Even More Epiphany – Rev’d Mary-Anne Rulfs
A season of revelation and realisation …
I found Stewart’s framing of Epiphany in last week’s blog really helpful.
Especially at a time when we are searching for ways to live as healthily and meaningfully as we can.
Revelation – recognising the reality of what’s around us – comes in many ways, especially through our senses when we pay attention to what we are seeing, hearing, smelling, tasting and feeling. Revelation comes through being actively engaged in wondering, thinking and imagining.
Think of the wise men, and the various means of revelation that led them to jumping on their camels and heading west to Palestine. And then heading home again without paying a return visit to Herod!
In challenging times, like we’re experiencing now, it can be easy to shut down some of the capacities that bring us fresh revelation and realisation about ourselves, others, God and the world around us, especially when we are unwell, tired, despondent or fearful.
A word of encouragement. We worship, live for and serve a loving God who is 100% present in good times and bad, and wants to be revealed in every moment of every day, should we have eyes to see, ears to hear, and hearts and minds and strength to respond.
How is God revealed? That’s a big question and there are libraries full of answers!
We are also surrounded by the revelation of God in the rhythm of our lives each day.
Think of the beauty and awesomeness of the created world around us.
Think of the kindness of random people you encounter.
Think of the love of those you are closest to.
Think of the joy we experience in creativity and meaningful work.
Think of the way we value a sense of belonging to community
All these are expressions of God’s presence in our lives and of God’s character in action.
For Christians, there are 4 key elements essential to Christian life that characterise our life in community. They are particular means by which God is revealed in Christ:
I naturally prefer reading books to listening to audiobooks or podcasts, although I do both. Stewart is wired differently and tells me he much prefers listening. Either way, reading or listening to the Bible has always been an essential part of living as a Christian. However, for the huge majority of Christians throughout the centuries and even today, the Bible is heard more than it is read by someone alone with their individual copy of the scriptures.
And here is my epiphany.
Hearing the Bible read is an essential part of the Christian life because our Christian life is a listening life!
Reading the Bible in worship is like proclaiming God’s story to a diverse gathering of people who can ask of themselves and one another:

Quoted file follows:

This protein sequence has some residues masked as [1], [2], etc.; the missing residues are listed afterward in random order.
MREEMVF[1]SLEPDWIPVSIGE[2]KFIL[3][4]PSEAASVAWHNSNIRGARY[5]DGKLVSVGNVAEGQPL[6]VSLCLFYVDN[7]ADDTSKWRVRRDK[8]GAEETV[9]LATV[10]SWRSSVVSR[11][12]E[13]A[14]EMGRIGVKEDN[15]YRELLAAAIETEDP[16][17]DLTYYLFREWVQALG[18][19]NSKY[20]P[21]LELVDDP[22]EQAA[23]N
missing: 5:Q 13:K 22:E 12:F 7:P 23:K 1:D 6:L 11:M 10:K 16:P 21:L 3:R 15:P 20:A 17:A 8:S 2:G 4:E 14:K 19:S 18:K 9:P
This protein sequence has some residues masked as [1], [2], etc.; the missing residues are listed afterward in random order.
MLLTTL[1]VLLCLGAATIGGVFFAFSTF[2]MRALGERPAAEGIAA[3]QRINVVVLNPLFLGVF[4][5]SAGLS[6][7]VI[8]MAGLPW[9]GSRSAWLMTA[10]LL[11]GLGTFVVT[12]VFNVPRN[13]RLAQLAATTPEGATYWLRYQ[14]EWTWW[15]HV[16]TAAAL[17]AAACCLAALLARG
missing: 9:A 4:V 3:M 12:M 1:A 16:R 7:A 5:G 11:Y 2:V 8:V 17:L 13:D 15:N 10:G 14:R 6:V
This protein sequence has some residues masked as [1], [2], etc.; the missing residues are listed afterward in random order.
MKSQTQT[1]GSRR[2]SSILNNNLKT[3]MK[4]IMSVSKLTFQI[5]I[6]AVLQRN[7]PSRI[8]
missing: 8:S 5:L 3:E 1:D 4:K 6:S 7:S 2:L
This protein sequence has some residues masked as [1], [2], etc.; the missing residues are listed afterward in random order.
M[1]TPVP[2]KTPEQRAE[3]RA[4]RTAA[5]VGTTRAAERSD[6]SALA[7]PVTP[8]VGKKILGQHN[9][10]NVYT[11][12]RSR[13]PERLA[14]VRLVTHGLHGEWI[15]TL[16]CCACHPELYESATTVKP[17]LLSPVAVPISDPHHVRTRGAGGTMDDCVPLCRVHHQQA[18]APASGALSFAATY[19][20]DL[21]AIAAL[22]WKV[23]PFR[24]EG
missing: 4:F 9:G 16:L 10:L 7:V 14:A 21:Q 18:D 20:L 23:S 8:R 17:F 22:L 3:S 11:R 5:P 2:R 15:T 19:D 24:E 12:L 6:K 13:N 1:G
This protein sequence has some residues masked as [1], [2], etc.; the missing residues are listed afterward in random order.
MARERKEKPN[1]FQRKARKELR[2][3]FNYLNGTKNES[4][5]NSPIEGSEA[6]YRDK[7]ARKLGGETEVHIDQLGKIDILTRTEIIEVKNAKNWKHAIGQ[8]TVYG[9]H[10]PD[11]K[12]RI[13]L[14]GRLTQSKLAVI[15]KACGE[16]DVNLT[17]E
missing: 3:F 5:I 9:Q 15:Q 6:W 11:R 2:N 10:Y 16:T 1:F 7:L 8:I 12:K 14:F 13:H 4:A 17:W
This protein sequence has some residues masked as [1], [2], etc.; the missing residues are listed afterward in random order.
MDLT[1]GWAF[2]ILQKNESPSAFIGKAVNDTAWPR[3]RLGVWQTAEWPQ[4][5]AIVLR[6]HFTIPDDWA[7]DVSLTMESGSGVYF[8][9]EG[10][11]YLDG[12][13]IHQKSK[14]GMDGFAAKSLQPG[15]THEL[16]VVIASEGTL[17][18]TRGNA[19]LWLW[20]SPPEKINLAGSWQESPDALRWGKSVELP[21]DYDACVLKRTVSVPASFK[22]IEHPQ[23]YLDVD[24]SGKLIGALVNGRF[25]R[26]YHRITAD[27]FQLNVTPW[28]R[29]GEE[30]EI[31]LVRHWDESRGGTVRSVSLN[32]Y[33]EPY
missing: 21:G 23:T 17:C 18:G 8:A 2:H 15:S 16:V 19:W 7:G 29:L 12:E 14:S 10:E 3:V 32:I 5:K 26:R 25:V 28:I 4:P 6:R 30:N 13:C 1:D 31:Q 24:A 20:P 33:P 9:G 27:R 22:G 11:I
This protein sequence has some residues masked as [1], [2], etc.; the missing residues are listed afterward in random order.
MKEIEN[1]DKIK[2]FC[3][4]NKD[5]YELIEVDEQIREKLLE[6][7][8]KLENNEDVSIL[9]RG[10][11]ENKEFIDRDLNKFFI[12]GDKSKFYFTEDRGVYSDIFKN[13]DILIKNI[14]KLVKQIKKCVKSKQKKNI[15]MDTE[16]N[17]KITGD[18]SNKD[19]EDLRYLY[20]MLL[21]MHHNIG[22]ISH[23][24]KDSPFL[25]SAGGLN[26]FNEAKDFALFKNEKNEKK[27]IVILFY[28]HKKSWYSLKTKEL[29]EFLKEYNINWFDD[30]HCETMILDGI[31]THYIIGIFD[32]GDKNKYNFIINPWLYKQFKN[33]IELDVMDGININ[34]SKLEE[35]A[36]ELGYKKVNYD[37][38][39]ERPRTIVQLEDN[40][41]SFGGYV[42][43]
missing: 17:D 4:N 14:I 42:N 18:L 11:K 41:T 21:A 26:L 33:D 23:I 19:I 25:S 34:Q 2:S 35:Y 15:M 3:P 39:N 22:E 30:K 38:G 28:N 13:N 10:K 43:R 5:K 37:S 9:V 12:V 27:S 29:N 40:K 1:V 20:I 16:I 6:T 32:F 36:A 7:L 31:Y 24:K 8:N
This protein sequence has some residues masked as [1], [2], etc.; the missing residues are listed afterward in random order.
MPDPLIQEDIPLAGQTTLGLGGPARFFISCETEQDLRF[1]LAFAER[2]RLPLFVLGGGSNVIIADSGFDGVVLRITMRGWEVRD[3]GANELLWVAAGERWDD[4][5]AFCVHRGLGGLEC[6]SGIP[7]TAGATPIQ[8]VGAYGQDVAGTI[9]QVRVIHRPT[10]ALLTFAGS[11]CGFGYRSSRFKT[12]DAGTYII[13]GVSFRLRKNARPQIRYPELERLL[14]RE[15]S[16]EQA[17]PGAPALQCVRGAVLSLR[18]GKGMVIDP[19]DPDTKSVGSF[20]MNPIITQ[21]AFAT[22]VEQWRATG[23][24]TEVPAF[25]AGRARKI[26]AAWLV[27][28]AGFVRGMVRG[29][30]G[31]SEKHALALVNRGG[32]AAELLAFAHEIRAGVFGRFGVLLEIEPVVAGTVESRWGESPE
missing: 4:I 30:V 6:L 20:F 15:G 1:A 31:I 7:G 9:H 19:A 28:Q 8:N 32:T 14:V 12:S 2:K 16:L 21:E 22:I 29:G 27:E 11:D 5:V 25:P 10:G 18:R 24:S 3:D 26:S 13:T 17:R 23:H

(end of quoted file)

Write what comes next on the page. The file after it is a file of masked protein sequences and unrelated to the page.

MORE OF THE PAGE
Where is God in this?
How do we find ourselves in this?
How are we going to be renewed together through this reading?
Christians expect to hear from God.
We listen first, so that we know how to speak in life-giving ways.
We listen first so that we know what to say. What will bring hope and peace and light to others?
We listen first so that we know when to speak, and when to remain silent.
In baptism we hear words of promise and blessing that equip us for being immersed in service in the very world Jesus loves and came to serve.
In the Eucharist, we hear words of thanksgiving for all that Christ has done for us, for all that Christ continues to be for us, and of invitation to be united with Christ as the body of Christ.
And in prayer, we converse with God. Sometimes speaking, and importantly, also listening.
As we continue through this season after Epiphany as an ongoing season of revelation and realisation, I leave you with a song Stewart wrote in 2019. As you pray the words of the song and listen for God’s response to your heart, my prayer is that God’s love and provision will be revealed to you in fresh ways for these times.
You lift me up,
You hold me close
Surround me with your love
When I am weak, I know I’m strong
Your grace is all I need
In giftedness and brokenness
You’ve chosen me to serve
In the storm and in the fire
I am not alone
You’re the one from whom all blessings flow
Our hope, our strength, our God.
In heav’n, on earth, in hearts and hands
Father, Spirit, Son.
More than I could hope for
More thanks I deserve
Our God is even more
More than I imagine
More than I can dream
Our God is even more